Piecing it all together

You have setup Wine on the Raspberry Pi, your Windows program is compiled for ARM and you've copied it to the device, so nothing prevents you from typing wine <program>, hitting return and voilà! Just kidding, you probably have more errors to fix, LOL. Or, you've transcended Murphy's law and your favorite tools are running without major issues. Congratulations!

Running Wine on ARM64

So far we've been dealing exclusively with 32-bit ARM, i.e. AArch32. Wine also works on ARM64, i.e. AArch64, but this is uncharted territory for me. I haven't tried running Wine on ARM64 myself and I also have limited experience with running Wine on x64. So proceed reading the next lines with caution and please correct me if I'm spreading misinformation.

The optimal situation with 64-bit Wine is having a single build able to run both 32-bit and 64-bit Windows programs, because otherwise a 64-bit Wine barely makes sense. Wine supports WOW64 on ARM64 so this arrangment is definitely possible, but unfortunately getting it to work is quite tricky. Wine's Wiki provides a great starting point. In a nutshell, you'll have to compile both a 32-bit and a 64-bit version of Wine and mash them together. That's right folks, this involves 2 sets of dependencies. If you don't care for the 64-bit support and just want to build a 32-bit Wine on your 64-bit OS, you'll still be in trouble because you'll have to compile with 32-bit dependcies. Arch Linux for example provides the multilib repository exactly for this scenario.

Let's assume you've managed to build a WOW64 version or you're sticking with a 32-bit Wine. You should know that ARM support on ARM64 hardware is optional. It's quite rare for an ARM64 device to lack compatibility, but it happens. Also, the 32-bit compatibility kernel item CONFIG_COMPAT must be enabled.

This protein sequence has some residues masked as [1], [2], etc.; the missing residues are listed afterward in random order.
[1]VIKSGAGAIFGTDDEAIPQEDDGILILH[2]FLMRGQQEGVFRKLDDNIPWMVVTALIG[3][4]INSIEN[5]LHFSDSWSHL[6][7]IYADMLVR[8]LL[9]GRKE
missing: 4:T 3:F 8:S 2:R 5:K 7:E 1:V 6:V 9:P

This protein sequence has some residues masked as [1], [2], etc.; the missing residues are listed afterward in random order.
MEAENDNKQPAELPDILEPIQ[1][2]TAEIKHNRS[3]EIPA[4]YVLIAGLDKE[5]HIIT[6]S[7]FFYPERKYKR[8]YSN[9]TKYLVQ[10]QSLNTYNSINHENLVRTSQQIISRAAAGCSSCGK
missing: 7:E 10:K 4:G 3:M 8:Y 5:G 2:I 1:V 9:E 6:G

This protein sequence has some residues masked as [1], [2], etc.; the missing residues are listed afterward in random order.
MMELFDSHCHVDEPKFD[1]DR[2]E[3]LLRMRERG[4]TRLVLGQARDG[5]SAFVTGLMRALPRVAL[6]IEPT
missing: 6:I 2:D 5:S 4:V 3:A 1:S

We're done

I hope you now have a basic overview of what's involved to run Windows software on ARM devices without emulation. Please do not hesitate to contact me with extra questions, corrections, personal experience etc. We should empower ourselves through communication. I'll try to continuously update this article. Also, it would be very kind of you to report all issues you encounter with running Wine to the development team. Your feedback is highly valuable for the project.


I thank all Wine contributors for their huge effort. We all know the core project's unbelievably solid, but the ARM support is also quite mature. Some months ago I would've never expected to pull this off. What's even more mind-blowing is that Wine began implementing said support only months after Windows RT was introduced in late 2012. This is some very serious dedication!

I specifically like to thank André Hentschel for his patentience with all my underinformed questions and problems. His ARM-fu is vast and he thinks in solutions instead of problems.

Big thanks also to Sakaki, the maintainer of a 64-bit Gentoo distribution for the Raspberry Pi, for discussing with me the feasbility of running Wine on the platform. I initially considered her Gentoo distribution for my experiments, but I was afraid of having to compile numerous Wine dependencies manually in case they're unavailable through Portage. I might as well be punished for being so lazy since having 64-bit support would've been awesome.

And also thank you Microsoft for supporting ARM!